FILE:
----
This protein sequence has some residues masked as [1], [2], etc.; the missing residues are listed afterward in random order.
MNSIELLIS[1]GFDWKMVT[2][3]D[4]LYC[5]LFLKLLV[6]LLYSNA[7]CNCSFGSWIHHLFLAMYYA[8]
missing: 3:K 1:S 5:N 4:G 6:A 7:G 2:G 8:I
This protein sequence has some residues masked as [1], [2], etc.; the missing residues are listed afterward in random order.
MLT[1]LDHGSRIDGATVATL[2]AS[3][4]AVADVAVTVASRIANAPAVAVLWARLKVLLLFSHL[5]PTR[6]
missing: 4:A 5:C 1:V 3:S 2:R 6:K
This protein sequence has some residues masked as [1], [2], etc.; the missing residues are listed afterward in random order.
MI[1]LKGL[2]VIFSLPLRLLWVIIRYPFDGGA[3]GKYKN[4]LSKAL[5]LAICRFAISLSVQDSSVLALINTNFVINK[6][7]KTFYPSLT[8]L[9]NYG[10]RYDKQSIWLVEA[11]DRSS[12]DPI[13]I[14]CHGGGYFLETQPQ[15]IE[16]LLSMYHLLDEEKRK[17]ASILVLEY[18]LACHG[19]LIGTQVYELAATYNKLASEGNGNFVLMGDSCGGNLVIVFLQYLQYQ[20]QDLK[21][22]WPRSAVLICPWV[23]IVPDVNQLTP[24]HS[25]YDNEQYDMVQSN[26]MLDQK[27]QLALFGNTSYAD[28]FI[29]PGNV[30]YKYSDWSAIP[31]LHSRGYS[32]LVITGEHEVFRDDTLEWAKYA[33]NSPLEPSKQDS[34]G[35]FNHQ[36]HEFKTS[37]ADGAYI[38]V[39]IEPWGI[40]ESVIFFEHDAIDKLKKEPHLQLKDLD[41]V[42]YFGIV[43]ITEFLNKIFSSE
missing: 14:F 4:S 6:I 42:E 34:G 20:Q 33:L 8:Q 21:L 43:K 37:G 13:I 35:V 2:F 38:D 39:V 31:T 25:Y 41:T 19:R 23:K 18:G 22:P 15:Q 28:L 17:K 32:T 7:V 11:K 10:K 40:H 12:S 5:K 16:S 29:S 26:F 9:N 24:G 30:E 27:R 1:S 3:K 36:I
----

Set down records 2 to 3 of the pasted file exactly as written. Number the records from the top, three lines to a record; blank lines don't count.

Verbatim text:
This protein sequence has some residues masked as [1], [2], etc.; the missing residues are listed afterward in random order.
MLT[1]LDHGSRIDGATVATL[2]AS[3][4]AVADVAVTVASRIANAPAVAVLWARLKVLLLFSHL[5]PTR[6]
missing: 4:A 5:C 1:V 3:S 2:R 6:K
This protein sequence has some residues masked as [1], [2], etc.; the missing residues are listed afterward in random order.
MI[1]LKGL[2]VIFSLPLRLLWVIIRYPFDGGA[3]GKYKN[4]LSKAL[5]LAICRFAISLSVQDSSVLALINTNFVINK[6][7]KTFYPSLT[8]L[9]NYG[10]RYDKQSIWLVEA[11]DRSS[12]DPI[13]I[14]CHGGGYFLETQPQ[15]IE[16]LLSMYHLLDEEKRK[17]ASILVLEY[18]LACHG[19]LIGTQVYELAATYNKLASEGNGNFVLMGDSCGGNLVIVFLQYLQYQ[20]QDLK[21][22]WPRSAVLICPWV[23]IVPDVNQLTP[24]HS[25]YDNEQYDMVQSN[26]MLDQK[27]QLALFGNTSYAD[28]FI[29]PGNV[30]YKYSDWSAIP[31]LHSRGYS[32]LVITGEHEVFRDDTLEWAKYA[33]NSPLEPSKQDS[34]G[35]FNHQ[36]HEFKTS[37]ADGAYI[38]V[39]IEPWGI[40]ESVIFFEHDAIDKLKKEPHLQLKDLD[41]V[42]YFGIV[43]ITEFLNKIFSSE
missing: 14:F 4:S 6:I 42:E 34:G 20:Q 33:L 8:Q 21:L 43:K 37:G 13:I 35:V 2:F 38:D 39:V 31:T 25:Y 41:T 19:R 23:K 18:G 22:P 15:Q 28:L 17:K 32:T 7:V 11:K 10:K 40:H 12:S 5:K 16:S 29:S 26:F 9:N 24:G 30:E 27:R 1:S 3:K 36:I